It might be possible to kick “Enlightened” off with a scene more memorable than a tear/mascara-streaked Amy (Laura Dern) rampaging through an office hallway and clawing open a closed elevator door before promising death to her boss. But you know what? Probably not. With the wrap of that scene, and following a brief montage wherein Amy takes a sabbatical to seek peace and rehabilitation, “Enlightened” resumes with Amy back in her old life and attempting to reconcile her spiritual awakening with everything that drove her crazy in the first place. With that step begins the enormously challenging task of building a show around a character who wore out her friends, coworkers, exes and even mother for reasons that are immediately and abundantly clear. Though sometimes funny, “Enlightened” isn’t a comedy, which means it doesn’t expect us to just laugh off what a mess Amy is. But “Enlightened” also isn’t fully serious, because asking viewers to solemnly sympathize with Amy at her most tiresome is effectively asking people to turn off the TV. “Enlightened” even eludes the half-and-half comedy/drama classification. The lines are too blurry, and the shifts from funny to dark to saccharine without irony (or occasionally with it in spades) are way too erratic. Where “Enlightened” actually is consistent is with its rather remarkable ability to give us all this tiring, semi-disorganized material without wearing us out as well. Scrambled though it is, Amy’s dual search for enlightenment and a steady paycheck has resonance, and “Enlightened” toes a smart line to draw that out.
Contents: 10 episodes, plus commentary and a behind-the-scenes feature for each episode.
Compliance (R, 2012, Magnolia)
Perhaps “Compliance’s” only justification for existence is that it’s based on a true story. But when your true story is as unbelievable as this one, that may be the only justification necessary. “Compliance” dramatizes the case of fast food restaurant employee Louise Ogborn (renamed Becky here and played by Dreama Walker), who matched the vague description of a woman accused of stealing money from a customer’s purse. That accusation came via a phone call from a man who describes himself as police officer. The voice on the line struggles to explain why he can’t appear at the restaurant in person to handle what apparently is a gravely serious matter, but that doesn’t stop him from tricking the restaurant’s manager (Ann Dowd) and other employees into conducting a grossly unethical investigation. Nor, amazingly, does it stop Becky from cooperating with an investigation whose particulars violate common sense on a mind-melting level. As drama goes, “Compliance” takes the tasteful high road and plays it straight — almost to the point where one feasibly could accuse it of playing it safe. That argument barks loudest during the final few scenes, which frame the aftermath — and Dowd’s character — in a way that will make some wish more time was devoted to that period. With this being a true story, though, the story of the actual fallout is readily available for perusal. And once you see the depths to which presumably decent people plunged despite the blare of conventional wisdom alarm bells firing off, a desire to know the rest of the story is practically compulsory.
Extras: Two behind-the-scenes features, director interview.
The Inbetweeners Movie (R, 2011, Lions Gate)
Before “The Inbetweeners” became yet another regrettable Americanized MTV show, it was an enviably funny British show about four likable teenagers (Simon Bird, James Buckley, Blake Harrison, Joe Thomas) navigating the waters of adolescence like a boat with a hole in it. With “The Inbetweeners Movie,” the boys have graduated and embarked on a two-week holiday in Greece that ideally will do more for their social standing with women than the preceding 18 years did. Fortunately — at least for us — the hole in the boat hasn’t been patched just yet. To state the obvious, “Movie” is particularly a treat for fans of the show, because nothing that was great about the show’s mix of crass humor and adorable naïveté has been lost by stretching it into a feature film. But for those completely unfamiliar with this foursome up to now, “Movie” remains a perfectly good time — partially because it doesn’t lean on inside jokes and quickly brings everyone up to speed about who these goofs are, but primarily because it’s just plain funny and lovable no matter how familiar one is with their antics.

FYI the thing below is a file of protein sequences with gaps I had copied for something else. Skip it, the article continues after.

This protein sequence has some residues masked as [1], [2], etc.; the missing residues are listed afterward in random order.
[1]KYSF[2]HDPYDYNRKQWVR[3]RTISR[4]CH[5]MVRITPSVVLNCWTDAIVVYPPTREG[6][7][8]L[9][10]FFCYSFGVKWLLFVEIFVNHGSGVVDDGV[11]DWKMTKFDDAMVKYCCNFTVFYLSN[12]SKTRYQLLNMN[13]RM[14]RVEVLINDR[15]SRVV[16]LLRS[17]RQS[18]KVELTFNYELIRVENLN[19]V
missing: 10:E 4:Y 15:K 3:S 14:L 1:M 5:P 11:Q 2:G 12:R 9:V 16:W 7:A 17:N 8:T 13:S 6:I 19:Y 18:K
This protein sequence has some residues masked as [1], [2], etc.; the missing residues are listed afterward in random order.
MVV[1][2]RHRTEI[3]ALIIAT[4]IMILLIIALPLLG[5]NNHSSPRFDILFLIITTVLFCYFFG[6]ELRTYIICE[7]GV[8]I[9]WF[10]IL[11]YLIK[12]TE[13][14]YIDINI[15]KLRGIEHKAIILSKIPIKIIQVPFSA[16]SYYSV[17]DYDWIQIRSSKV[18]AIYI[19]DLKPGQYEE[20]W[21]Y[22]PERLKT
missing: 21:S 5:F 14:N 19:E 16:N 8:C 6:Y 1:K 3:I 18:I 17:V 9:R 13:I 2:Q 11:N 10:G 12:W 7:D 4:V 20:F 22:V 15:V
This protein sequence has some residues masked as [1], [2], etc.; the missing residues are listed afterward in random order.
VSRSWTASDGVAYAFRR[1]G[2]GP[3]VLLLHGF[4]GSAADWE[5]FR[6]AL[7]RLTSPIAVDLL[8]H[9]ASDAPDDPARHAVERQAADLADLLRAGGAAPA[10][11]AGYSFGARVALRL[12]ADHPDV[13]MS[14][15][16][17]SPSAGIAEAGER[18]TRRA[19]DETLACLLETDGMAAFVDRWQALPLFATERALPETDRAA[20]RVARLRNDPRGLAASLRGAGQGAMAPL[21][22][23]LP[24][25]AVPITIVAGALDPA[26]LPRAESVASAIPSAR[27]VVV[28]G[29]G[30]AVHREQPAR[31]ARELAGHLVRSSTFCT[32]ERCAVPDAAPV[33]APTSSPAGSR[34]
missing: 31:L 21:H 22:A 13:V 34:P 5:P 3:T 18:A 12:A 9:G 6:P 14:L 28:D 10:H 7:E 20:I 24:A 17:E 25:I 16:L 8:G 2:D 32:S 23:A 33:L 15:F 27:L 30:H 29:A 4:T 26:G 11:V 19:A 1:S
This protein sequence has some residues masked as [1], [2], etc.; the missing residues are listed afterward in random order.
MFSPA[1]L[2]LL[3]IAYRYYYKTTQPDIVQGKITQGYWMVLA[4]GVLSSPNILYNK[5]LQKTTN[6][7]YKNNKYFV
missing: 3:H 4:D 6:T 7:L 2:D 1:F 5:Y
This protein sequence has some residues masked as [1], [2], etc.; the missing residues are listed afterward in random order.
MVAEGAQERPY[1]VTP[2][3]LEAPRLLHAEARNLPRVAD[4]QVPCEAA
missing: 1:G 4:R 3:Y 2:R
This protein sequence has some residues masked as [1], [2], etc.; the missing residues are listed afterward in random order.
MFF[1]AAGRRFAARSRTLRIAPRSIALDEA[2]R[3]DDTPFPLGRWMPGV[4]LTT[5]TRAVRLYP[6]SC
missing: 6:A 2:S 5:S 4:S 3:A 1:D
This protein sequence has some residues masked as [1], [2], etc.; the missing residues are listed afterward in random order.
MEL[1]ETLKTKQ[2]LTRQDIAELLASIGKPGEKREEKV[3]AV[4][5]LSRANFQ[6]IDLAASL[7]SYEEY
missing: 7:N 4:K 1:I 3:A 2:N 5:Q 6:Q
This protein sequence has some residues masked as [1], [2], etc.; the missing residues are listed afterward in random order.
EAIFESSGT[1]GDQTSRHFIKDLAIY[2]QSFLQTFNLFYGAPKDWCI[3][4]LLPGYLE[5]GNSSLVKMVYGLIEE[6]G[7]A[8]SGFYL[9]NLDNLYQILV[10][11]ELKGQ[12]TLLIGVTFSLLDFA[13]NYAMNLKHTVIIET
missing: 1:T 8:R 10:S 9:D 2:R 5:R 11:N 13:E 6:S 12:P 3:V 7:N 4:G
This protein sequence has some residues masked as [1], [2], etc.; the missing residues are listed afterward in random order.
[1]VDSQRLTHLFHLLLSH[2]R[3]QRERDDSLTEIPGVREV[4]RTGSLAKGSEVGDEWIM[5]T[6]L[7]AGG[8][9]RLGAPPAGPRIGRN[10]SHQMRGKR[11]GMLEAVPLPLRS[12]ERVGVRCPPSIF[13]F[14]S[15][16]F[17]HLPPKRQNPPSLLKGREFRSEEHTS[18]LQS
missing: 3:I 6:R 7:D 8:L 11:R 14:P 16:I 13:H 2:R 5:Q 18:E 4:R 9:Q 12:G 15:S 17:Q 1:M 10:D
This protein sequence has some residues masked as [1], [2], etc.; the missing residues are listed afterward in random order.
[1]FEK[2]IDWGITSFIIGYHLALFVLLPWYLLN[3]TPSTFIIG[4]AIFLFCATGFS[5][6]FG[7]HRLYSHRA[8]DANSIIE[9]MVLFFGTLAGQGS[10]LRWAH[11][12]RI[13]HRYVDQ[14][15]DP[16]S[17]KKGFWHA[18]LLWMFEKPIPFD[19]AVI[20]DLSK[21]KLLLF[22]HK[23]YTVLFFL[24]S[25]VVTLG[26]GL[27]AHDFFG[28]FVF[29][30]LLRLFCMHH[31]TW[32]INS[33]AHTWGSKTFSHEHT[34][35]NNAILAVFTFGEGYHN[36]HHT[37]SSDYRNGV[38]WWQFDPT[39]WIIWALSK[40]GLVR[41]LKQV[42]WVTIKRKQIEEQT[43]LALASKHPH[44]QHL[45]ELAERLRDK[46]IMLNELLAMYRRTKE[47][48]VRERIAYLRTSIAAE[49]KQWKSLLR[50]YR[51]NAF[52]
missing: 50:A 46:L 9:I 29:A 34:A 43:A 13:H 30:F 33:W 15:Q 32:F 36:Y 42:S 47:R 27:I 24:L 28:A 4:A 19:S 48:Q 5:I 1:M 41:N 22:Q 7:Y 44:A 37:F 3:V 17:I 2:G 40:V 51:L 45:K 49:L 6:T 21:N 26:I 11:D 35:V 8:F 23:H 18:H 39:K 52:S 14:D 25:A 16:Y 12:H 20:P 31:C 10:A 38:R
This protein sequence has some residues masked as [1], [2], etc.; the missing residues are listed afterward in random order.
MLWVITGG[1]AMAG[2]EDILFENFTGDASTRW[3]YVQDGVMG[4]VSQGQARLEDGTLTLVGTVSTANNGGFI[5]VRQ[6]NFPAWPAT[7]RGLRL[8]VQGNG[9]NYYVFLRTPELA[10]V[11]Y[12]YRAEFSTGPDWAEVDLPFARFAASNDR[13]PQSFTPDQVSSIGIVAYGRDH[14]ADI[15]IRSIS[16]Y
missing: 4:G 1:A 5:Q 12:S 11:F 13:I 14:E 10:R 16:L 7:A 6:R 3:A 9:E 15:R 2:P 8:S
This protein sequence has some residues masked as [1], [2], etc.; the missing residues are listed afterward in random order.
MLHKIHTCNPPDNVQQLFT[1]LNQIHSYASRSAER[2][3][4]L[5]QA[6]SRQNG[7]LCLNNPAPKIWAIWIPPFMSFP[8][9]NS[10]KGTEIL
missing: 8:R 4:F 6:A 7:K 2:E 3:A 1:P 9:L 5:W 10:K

Extras: Cast commentary, deleted scenes, two behind-the-scenes features, bloopers.
Dredd (R, 2012, Lions Gate)
If “Dredd” was a student in school, it would be the most aggravating kind of student — the one who is demonstrably smart, has bright ideas and understands the scope of the assignments, but who never can quite put it all together. “Dredd’s” story is pretty familiar: America is a post-nuclear war zone, reduced to a megacity whose rule is torn between gang lords and law enforcement “judges” who use gunfire instead of due process to dispense justice. In “Dredd,” that boils down to the titular Judge Dredd (Karl Urban) on one side and criminal kingpin Ma-Ma (Lena Headey) on the other. As foils, they’re perfect for each other: Dredd’s a dull character with cool toys, while Ma-Ma rules with nothing more than bloodthirsty charisma and the army she assembled with it. Problem is, this one’s called “Dredd” and not “Ma-Ma,” so the bulk of the character development — such that it is — goes to a character with no personality and no real intrigue beyond the insane violence his weapon can unleash. The nag of dissatisfaction permeates much of “Dredd,” which on one hand manages the impossible (validating multiple instances of stylistic self-indulgence) but on the other can’t completely make an interesting case for yet another movie about post-apocalyptic America. Flashes of ingenuity pop up throughout the film, and those and Ma-Ma’s character add up to a movie that has more highlights than lowlights. But there’s something wrong when a comic book movie runs only 96 minutes long and still feels like it’s regularly stalling for time.
Extras: Six behind-the-scenes features, motion comic prequel.
The Goode Family: The Complete Series (NR, 2009, Shout Factory)
To say Mike Judge’s most recent animated series soared under the radar would be an understatement and overstatement at once. On one hand, how many people even heard about “The Goode Family” while it was on the air — and on ABC, no less? If the network buzzed about it, it was at a hum low enough for even Judge’s fans not to hear. But perhaps the network was onto something. Like Judge’s “Idiocracy” did, “Family” makes a caricature out of humanity — in this case, a family obsessed with social responsibility, carbon footprints and bleeding-edge political correctness — and pummels it relentlessly on the nose. But while that works for a movie, the gimmick is way too thin to carry a series. “Family’s” characters never feel like characters so much as vessels for different flavors of the same joke, and the show never really soars beyond its premise into something that’s engaging, much less enduringly funny. Perhaps that growth would’ve come had “Family” not been buried by its own network. But with 13 episodes on record, there’s no evidence that any such thing would’ve happened.
Contents: 13 episodes, plus commentary, deleted scenes and unaired scripts.